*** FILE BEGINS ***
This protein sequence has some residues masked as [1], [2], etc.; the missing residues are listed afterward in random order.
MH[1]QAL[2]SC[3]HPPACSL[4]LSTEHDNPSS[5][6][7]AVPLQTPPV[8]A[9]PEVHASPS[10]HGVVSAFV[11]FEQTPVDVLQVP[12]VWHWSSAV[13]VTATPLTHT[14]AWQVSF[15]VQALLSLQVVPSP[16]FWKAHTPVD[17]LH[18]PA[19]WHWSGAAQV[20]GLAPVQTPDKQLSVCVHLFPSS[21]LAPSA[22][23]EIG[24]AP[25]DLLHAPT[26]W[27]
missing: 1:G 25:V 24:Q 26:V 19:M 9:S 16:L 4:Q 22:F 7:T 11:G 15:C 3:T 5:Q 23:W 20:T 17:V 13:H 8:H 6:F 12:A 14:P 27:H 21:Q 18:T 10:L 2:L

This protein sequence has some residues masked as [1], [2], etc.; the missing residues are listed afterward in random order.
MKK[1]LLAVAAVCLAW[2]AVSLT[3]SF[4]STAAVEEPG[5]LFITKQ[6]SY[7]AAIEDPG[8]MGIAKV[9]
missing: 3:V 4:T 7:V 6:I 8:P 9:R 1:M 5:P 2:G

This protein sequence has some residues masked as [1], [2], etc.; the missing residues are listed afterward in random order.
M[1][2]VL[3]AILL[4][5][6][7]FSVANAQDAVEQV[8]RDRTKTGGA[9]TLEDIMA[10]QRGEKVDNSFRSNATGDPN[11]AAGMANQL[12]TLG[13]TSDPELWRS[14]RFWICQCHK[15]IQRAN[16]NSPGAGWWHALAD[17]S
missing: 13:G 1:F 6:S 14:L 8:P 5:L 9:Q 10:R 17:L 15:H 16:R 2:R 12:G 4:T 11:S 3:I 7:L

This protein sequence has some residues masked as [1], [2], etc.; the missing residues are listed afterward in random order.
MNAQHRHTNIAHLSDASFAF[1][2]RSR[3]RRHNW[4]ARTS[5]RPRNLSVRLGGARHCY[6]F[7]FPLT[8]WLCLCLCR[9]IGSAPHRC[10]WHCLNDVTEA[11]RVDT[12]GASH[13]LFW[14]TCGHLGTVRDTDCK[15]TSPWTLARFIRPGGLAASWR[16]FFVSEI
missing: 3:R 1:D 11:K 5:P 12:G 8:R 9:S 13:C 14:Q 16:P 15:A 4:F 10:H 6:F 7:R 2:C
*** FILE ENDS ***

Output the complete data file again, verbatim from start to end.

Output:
This protein sequence has some residues masked as [1], [2], etc.; the missing residues are listed afterward in random order.
MH[1]QAL[2]SC[3]HPPACSL[4]LSTEHDNPSS[5][6][7]AVPLQTPPV[8]A[9]PEVHASPS[10]HGVVSAFV[11]FEQTPVDVLQVP[12]VWHWSSAV[13]VTATPLTHT[14]AWQVSF[15]VQALLSLQVVPSP[16]FWKAHTPVD[17]LH[18]PA[19]WHWSGAAQV[20]GLAPVQTPDKQLSVCVHLFPSS[21]LAPSA[22][23]EIG[24]AP[25]DLLHAPT[26]W[27]
missing: 1:G 25:V 24:Q 26:V 19:M 9:S 16:L 4:Q 22:F 7:T 11:G 15:C 3:T 5:Q 23:W 20:T 17:V 13:H 8:H 6:F 12:A 14:P 27:H 21:Q 18:T 10:L 2:L

This protein sequence has some residues masked as [1], [2], etc.; the missing residues are listed afterward in random order.
MKK[1]LLAVAAVCLAW[2]AVSLT[3]SF[4]STAAVEEPG[5]LFITKQ[6]SY[7]AAIEDPG[8]MGIAKV[9]
missing: 3:V 4:T 7:V 6:I 8:P 9:R 1:M 5:P 2:G

This protein sequence has some residues masked as [1], [2], etc.; the missing residues are listed afterward in random order.
M[1][2]VL[3]AILL[4][5][6][7]FSVANAQDAVEQV[8]RDRTKTGGA[9]TLEDIMA[10]QRGEKVDNSFRSNATGDPN[11]AAGMANQL[12]TLG[13]TSDPELWRS[14]RFWICQCHK[15]IQRAN[16]NSPGAGWWHALAD[17]S
missing: 13:G 1:F 6:S 14:L 8:P 5:L 9:Q 10:R 17:L 15:H 16:R 2:R 12:G 4:T 11:S 3:I 7:L

This protein sequence has some residues masked as [1], [2], etc.; the missing residues are listed afterward in random order.
MNAQHRHTNIAHLSDASFAF[1][2]RSR[3]RRHNW[4]ARTS[5]RPRNLSVRLGGARHCY[6]F[7]FPLT[8]WLCLCLCR[9]IGSAPHRC[10]WHCLNDVTEA[11]RVDT[12]GASH[13]LFW[14]TCGHLGTVRDTDCK[15]TSPWTLARFIRPGGLAASWR[16]FFVSEI
missing: 3:R 1:D 11:K 5:P 12:G 8:R 9:S 13:C 14:Q 16:P 15:A 4:F 10:H 6:F 7:R 2:C